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What Should I Expect
You already know that a period is when the lining of the uterus is released and flows out of the vagina as bloody fluid. Great, but what exactly will that feel like? Does it come out fast or slow? How much fluid will there be? How long does it take? Will it hurt? What does it look like? Itâs normal to have all these questions, so keep reading to be a period pro!
Your Daughters First Period: Help Them Be Ready
Many women probably remember when and where they got their first period. A lot of us probably also wish wed been a little more prepared.
If your daughter is approaching their first period, how can you help them be ready without embarrassing them and yourself? Make an action plan so youre both ready.
Confront concerns. Your daughter is probably wondering what her period will feel like, how long it will last, and how she can take care of herself each month. Let her know that asking questions is OK, says pediatrician Cara Natterson, MD.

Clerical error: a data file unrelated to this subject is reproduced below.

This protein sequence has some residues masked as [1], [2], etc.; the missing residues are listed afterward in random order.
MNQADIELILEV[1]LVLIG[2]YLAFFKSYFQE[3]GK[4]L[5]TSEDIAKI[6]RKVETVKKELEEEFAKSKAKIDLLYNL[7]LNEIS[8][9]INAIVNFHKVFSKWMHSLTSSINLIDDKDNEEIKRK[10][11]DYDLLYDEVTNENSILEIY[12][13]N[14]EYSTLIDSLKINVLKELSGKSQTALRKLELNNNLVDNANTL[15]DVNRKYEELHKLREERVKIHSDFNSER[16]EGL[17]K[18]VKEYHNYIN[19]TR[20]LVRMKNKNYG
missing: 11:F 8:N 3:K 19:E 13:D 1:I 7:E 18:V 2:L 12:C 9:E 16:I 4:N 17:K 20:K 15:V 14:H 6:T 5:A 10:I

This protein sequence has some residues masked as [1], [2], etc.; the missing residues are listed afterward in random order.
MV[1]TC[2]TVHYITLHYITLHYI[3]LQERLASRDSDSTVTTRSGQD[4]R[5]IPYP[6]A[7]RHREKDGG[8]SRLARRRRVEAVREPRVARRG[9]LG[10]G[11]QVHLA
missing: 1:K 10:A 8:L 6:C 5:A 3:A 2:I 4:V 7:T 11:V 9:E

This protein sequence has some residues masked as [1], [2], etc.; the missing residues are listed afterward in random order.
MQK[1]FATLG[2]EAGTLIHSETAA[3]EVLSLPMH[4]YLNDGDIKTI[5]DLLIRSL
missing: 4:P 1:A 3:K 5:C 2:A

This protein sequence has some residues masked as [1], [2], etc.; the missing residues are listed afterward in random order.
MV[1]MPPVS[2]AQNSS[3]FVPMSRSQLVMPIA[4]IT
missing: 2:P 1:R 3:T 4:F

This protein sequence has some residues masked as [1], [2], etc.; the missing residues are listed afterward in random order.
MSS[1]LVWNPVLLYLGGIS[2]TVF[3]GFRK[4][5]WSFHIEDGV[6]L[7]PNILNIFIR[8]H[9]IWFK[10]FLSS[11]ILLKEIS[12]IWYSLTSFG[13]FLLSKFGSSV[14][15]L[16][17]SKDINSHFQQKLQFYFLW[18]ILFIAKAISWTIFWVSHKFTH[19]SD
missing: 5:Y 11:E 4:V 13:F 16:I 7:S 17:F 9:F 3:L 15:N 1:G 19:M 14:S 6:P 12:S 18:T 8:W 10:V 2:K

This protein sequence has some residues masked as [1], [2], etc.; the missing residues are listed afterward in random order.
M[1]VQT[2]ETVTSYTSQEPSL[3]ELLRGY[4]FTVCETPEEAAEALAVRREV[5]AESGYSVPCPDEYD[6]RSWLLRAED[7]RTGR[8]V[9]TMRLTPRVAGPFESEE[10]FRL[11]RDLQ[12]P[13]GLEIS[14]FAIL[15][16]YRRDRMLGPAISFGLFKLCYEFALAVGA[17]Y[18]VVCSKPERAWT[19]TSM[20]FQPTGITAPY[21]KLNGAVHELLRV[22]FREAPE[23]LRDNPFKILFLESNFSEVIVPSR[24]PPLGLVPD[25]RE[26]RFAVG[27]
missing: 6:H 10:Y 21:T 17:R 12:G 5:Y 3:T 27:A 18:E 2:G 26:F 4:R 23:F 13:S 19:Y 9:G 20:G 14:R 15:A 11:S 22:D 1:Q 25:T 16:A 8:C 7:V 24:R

You can start with the basics: Explain that their first few periods will most likely be light, and they might not be regular in the beginning. The blood might be red, brown, or even blackish, and they should change their pad every 4 to 6 hours.
Dads, if this topic is outside your comfort zone, ask an older daughter or female relative to bring it up. Your daughter might be just as uncomfortable talking with you about their period as you are.
Make a period kit. Many girls fear theyll get their first period at school or when theyre away from home. To help your daughter feel ready, buy a small zippered pouch and stock it with a couple of teen-size sanitary pads and a clean pair of underwear, Natterson says. Tell your daughter to keep the pouch with them at all times, and keep one with you, too, just in case.
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On The Lookout For Changes
Even though there are a wide array of experiences of period pain, it’s also important to learn what’s normal for you, so you can be on the lookout for any changes.
If you experience a sudden increase in your ‘usual’ levels of period pain, or if you start to get period pain when previously you had none, it’s a good idea to speak to your doctor to rule out anything serious.
For more information on pelvic pain including pain that occurs at times outside of your period read our recent article, Pelvic pain: know the different causes and when to seek help.
What Exactly Is A Period